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Eight Reasons Salem, Massachusetts is More Than a Halloween Town

When most people think of Salem, Massachusetts, they probably think of witch hunts and religious hysteria. The town, a mere 15 miles northeast of Boston, is understandably popular around Halloween for its eerie past—more than half of Salem’s annual one million visitors are in town during the month of October alone. But there’s much more than witches to Salem. In fact, the oceanside village is one of the most underrated and up-and-coming destinations for year-round travel in New England, what with its rapidly burgeoning mix of boutique hotels, its penchant for blending the past with the present, museums, restaurants and activities that make it just as apt in the summer as it is in the fall. Here are eight reasons why Salem is much more than a Halloween town these days.


Salem has come a very long way since its witchy days in the late 1600’s. Far from the rustic, sleepy township it once was, hotels and boutique inns have popped up throughout the area, bolstering its position as a serious hospitality sector for Massachusetts outside the standard Boston core. Lark Hotels is a company that’s played a particularly pivotal role in that development, having opened The Merchant (pictured) in 2015, with another property, The Hotel Salem, slated for a September debut.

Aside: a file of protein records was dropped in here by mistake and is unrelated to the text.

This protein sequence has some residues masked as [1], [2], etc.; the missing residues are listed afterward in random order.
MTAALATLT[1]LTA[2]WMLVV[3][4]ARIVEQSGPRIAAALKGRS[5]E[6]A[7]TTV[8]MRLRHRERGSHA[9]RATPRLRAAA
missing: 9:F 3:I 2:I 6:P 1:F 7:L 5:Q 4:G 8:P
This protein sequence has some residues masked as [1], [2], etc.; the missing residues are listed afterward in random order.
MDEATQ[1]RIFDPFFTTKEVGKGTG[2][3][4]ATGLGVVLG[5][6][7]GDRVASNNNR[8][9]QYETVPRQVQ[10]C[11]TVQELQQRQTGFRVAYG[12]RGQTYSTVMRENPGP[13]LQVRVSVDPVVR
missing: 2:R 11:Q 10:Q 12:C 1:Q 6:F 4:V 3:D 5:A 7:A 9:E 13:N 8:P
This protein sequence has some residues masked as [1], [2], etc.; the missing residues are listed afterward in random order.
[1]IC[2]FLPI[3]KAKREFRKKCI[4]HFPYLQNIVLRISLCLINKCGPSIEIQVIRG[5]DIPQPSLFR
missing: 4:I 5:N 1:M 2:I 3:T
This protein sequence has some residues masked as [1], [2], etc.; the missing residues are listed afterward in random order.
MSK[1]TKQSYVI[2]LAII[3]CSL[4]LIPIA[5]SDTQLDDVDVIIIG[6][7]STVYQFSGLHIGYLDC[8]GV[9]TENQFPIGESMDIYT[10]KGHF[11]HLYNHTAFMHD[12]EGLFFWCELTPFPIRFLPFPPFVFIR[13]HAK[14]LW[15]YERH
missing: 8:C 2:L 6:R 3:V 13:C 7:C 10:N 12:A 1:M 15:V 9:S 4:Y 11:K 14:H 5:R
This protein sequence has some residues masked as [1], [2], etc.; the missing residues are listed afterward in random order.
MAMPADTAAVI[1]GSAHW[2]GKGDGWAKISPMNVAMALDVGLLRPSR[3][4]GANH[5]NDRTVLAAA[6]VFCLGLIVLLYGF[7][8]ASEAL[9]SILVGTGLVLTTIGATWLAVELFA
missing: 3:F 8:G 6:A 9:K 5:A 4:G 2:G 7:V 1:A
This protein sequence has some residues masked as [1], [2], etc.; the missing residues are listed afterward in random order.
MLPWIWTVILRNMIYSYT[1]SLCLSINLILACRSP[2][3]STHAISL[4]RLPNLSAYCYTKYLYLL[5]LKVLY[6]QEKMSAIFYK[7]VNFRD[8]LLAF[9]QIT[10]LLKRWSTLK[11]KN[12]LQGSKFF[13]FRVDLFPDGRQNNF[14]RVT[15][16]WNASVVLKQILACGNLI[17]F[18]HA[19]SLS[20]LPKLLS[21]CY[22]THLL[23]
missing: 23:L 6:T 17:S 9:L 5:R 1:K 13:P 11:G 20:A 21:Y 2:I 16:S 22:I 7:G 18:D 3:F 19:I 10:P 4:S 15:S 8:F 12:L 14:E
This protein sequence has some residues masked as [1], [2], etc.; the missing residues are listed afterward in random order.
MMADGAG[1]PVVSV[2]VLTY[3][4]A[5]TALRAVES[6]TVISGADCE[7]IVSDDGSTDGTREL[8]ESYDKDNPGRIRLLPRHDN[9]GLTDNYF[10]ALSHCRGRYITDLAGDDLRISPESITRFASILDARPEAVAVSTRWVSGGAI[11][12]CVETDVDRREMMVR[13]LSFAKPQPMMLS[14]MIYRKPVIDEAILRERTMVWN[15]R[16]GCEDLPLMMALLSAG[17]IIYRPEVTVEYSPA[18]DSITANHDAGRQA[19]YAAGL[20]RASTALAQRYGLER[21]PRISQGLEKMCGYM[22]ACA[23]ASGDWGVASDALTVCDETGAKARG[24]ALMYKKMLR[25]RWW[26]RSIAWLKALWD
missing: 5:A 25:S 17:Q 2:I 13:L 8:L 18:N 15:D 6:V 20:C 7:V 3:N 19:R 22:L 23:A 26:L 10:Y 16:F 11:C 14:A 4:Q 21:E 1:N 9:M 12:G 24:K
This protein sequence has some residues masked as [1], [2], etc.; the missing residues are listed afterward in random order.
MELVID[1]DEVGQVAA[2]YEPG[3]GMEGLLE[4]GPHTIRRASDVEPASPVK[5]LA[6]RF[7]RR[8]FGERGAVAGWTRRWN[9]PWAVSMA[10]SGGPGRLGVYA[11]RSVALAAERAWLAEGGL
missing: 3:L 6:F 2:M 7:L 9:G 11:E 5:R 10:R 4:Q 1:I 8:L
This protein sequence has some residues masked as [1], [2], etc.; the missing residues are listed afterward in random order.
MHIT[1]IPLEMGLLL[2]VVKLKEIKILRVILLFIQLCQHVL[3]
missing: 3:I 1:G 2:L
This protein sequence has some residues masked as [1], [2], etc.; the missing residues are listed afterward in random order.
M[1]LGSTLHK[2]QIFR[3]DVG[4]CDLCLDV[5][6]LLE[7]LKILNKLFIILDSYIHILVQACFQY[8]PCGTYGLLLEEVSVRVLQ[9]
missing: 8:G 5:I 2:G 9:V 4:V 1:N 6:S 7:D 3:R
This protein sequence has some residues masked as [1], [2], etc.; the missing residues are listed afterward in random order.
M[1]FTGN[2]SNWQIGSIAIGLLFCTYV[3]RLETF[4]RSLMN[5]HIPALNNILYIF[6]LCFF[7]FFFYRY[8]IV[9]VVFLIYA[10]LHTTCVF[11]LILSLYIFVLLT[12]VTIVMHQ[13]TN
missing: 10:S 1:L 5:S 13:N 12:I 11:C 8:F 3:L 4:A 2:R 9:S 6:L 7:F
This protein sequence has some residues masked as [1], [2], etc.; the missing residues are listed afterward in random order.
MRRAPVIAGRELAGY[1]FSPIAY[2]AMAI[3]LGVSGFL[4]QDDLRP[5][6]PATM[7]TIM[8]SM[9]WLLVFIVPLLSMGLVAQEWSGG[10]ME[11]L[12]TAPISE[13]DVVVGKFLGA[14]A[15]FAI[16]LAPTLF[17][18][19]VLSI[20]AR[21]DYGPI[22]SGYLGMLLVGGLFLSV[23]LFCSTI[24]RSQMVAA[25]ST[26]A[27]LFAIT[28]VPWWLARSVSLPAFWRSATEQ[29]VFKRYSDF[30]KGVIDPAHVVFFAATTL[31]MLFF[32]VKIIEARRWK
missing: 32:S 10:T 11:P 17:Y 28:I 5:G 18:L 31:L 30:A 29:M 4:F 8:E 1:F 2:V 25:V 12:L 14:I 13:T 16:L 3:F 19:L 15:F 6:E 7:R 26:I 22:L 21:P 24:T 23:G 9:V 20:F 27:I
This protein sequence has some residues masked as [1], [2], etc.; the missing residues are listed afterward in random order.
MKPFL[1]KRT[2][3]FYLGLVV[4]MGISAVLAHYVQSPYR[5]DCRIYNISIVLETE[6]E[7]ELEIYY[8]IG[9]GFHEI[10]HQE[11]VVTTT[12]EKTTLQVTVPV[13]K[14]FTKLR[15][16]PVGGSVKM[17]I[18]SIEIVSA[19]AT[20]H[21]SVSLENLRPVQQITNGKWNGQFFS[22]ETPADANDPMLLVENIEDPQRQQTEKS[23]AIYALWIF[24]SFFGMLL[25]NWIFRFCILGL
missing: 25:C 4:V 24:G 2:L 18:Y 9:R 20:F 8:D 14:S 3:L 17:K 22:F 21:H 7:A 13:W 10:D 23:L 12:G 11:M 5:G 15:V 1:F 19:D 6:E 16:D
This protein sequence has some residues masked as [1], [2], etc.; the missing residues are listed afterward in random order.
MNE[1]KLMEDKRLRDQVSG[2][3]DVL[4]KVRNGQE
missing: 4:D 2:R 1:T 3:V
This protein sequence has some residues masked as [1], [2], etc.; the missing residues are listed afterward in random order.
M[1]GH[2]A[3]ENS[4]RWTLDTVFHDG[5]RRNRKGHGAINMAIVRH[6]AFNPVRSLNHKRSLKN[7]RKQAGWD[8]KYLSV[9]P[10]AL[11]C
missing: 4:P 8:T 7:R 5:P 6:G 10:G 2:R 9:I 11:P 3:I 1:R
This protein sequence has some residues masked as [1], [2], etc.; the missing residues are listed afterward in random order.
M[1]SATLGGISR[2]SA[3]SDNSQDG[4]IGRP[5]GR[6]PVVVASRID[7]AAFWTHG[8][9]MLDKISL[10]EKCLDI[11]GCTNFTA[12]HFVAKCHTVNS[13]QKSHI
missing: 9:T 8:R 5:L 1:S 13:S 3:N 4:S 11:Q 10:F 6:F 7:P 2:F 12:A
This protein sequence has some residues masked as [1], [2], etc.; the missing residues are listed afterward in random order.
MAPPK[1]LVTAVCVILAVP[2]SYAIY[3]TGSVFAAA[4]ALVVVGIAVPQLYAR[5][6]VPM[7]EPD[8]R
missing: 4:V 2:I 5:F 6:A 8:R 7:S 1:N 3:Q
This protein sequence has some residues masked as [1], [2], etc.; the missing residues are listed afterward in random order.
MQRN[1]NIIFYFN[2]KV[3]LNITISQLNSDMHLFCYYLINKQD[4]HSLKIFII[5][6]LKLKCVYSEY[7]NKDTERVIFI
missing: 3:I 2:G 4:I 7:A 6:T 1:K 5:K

Both properties harken to the town’s history, with the former named for previous resident Joshua Ward, a post-Revolutionary War sea merchant who originally commissioned the federal-style building. The boutique hotel once hosted President George Washington in its initial iteration in 1789, and the seasoned building has come a long way before evolving into the intimate property it is today. Located in Salem’s central historic district, three blocks from the harbor, the hotel pays homage to the area’s shipping port history with a motif reminiscent of a regal captain’s quarters. Outfitted with vibrant colors, fireplaces, floating staircases and restored wainscoting are just a few of the inn’s illustrious touches.

The company doubles down later this summer with The Hotel Salem, a property equally as historic as its sister property. Housed in a former department store downtown, Lark once again tapped design director Rachel Reider to oversee the building’s mid-century design reflective of the building’s chic past. Micro rooms, trundle beds, lofty suites and a rooftop bar and restaurant—the first and only of its kind in Salem—are a few ways Reider and co. are elevating Salem’s hotel scene to new levels. Upping the ante, the hotel will feature 44 rooms (The Merchant contains 11), in line with increased demand from visitors.


One of the best parts about escaping bigger cities like Boston and New York is the affordability of shopping. Similar to restaurants and activities, retail shopping skews cheaper due to the lower rents charged by a smaller city such as Salem, passing the savings on to boutique-lovers in search of apparel, accessories, home furnishings and art.